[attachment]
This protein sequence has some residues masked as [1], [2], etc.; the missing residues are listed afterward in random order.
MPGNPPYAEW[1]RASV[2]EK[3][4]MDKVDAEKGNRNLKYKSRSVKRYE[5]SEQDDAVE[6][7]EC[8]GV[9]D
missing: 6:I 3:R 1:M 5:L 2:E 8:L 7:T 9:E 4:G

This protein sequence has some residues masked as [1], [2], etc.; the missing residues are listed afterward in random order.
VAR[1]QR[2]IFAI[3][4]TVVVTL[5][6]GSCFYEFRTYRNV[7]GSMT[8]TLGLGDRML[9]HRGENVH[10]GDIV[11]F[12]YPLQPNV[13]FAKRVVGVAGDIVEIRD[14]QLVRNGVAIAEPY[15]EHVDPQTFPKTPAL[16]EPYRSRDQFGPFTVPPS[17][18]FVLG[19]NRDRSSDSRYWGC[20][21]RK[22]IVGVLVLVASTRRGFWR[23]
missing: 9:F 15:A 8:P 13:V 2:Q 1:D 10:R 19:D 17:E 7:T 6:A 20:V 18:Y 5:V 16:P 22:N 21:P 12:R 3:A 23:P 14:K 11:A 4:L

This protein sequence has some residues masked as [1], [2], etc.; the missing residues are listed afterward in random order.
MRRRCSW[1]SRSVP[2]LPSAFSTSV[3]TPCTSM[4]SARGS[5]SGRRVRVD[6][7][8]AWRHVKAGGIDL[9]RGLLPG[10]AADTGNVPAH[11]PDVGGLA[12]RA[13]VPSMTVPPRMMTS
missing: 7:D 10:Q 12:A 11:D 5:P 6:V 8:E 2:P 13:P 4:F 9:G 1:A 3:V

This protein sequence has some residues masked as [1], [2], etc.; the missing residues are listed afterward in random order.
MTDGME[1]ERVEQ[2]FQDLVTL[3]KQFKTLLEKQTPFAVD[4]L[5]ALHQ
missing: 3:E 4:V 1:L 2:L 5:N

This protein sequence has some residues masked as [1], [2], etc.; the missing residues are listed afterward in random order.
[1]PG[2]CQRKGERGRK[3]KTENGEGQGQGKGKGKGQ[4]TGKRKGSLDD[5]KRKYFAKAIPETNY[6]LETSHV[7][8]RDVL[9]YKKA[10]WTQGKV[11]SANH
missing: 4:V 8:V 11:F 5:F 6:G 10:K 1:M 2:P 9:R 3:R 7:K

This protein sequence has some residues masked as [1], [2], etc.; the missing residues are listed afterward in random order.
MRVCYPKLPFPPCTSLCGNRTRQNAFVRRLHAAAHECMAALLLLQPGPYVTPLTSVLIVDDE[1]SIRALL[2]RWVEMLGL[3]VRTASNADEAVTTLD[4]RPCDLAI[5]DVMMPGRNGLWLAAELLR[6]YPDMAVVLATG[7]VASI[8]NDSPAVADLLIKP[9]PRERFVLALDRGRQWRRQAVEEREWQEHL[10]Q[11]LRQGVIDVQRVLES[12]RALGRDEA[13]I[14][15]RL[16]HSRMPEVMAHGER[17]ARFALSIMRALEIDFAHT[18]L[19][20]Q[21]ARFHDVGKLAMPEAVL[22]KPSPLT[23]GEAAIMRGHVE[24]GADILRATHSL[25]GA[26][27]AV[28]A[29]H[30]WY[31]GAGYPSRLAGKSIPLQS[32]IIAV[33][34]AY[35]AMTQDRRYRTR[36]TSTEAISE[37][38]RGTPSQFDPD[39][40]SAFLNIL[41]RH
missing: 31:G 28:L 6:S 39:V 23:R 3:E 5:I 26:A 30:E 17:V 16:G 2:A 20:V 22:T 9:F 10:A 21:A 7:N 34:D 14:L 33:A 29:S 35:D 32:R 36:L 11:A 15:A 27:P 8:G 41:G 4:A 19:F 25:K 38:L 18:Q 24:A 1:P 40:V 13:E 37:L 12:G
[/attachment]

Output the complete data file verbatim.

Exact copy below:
This protein sequence has some residues masked as [1], [2], etc.; the missing residues are listed afterward in random order.
MPGNPPYAEW[1]RASV[2]EK[3][4]MDKVDAEKGNRNLKYKSRSVKRYE[5]SEQDDAVE[6][7]EC[8]GV[9]D
missing: 6:I 3:R 1:M 5:L 2:E 8:L 7:T 9:E 4:G

This protein sequence has some residues masked as [1], [2], etc.; the missing residues are listed afterward in random order.
VAR[1]QR[2]IFAI[3][4]TVVVTL[5][6]GSCFYEFRTYRNV[7]GSMT[8]TLGLGDRML[9]HRGENVH[10]GDIV[11]F[12]YPLQPNV[13]FAKRVVGVAGDIVEIRD[14]QLVRNGVAIAEPY[15]EHVDPQTFPKTPAL[16]EPYRSRDQFGPFTVPPS[17][18]FVLG[19]NRDRSSDSRYWGC[20][21]RK[22]IVGVLVLVASTRRGFWR[23]
missing: 9:F 15:A 8:P 13:V 2:Q 1:D 10:R 19:D 17:E 7:T 6:A 20:V 18:Y 5:V 16:P 22:N 21:P 12:R 3:A 23:P 14:K 11:A 4:L

This protein sequence has some residues masked as [1], [2], etc.; the missing residues are listed afterward in random order.
MRRRCSW[1]SRSVP[2]LPSAFSTSV[3]TPCTSM[4]SARGS[5]SGRRVRVD[6][7][8]AWRHVKAGGIDL[9]RGLLPG[10]AADTGNVPAH[11]PDVGGLA[12]RA[13]VPSMTVPPRMMTS
missing: 7:D 10:Q 12:A 11:D 5:P 6:V 8:E 2:P 13:P 4:F 9:G 1:A 3:V

This protein sequence has some residues masked as [1], [2], etc.; the missing residues are listed afterward in random order.
MTDGME[1]ERVEQ[2]FQDLVTL[3]KQFKTLLEKQTPFAVD[4]L[5]ALHQ
missing: 3:E 4:V 1:L 2:L 5:N

This protein sequence has some residues masked as [1], [2], etc.; the missing residues are listed afterward in random order.
[1]PG[2]CQRKGERGRK[3]KTENGEGQGQGKGKGKGQ[4]TGKRKGSLDD[5]KRKYFAKAIPETNY[6]LETSHV[7][8]RDVL[9]YKKA[10]WTQGKV[11]SANH
missing: 4:V 8:V 11:F 5:F 6:G 10:K 1:M 2:P 9:R 3:R 7:K

This protein sequence has some residues masked as [1], [2], etc.; the missing residues are listed afterward in random order.
MRVCYPKLPFPPCTSLCGNRTRQNAFVRRLHAAAHECMAALLLLQPGPYVTPLTSVLIVDDE[1]SIRALL[2]RWVEMLGL[3]VRTASNADEAVTTLD[4]RPCDLAI[5]DVMMPGRNGLWLAAELLR[6]YPDMAVVLATG[7]VASI[8]NDSPAVADLLIKP[9]PRERFVLALDRGRQWRRQAVEEREWQEHL[10]Q[11]LRQGVIDVQRVLES[12]RALGRDEA[13]I[14][15]RL[16]HSRMPEVMAHGER[17]ARFALSIMRALEIDFAHT[18]L[19][20]Q[21]ARFHDVGKLAMPEAVL[22]KPSPLT[23]GEAAIMRGHVE[24]GADILRATHSL[25]GA[26][27]AV[28]A[29]H[30]WY[31]GAGYPSRLAGKSIPLQS[32]IIAV[33][34]AY[35]AMTQDRRYRTR[36]TSTEAISE[37][38]RGTPSQFDPD[39][40]SAFLNIL[41]RH
missing: 31:G 28:L 6:S 39:V 23:R 3:E 5:I 26:A 30:E 17:V 16:G 2:A 20:V 22:T 9:F 10:A 21:A 7:N 34:D 14:L 33:A 29:S 35:D 32:R 36:L 11:A 15:A 27:P 8:G 41:G 4:A 19:F 25:K 38:L 18:Q 24:A 1:P 40:V 13:E 37:L 12:G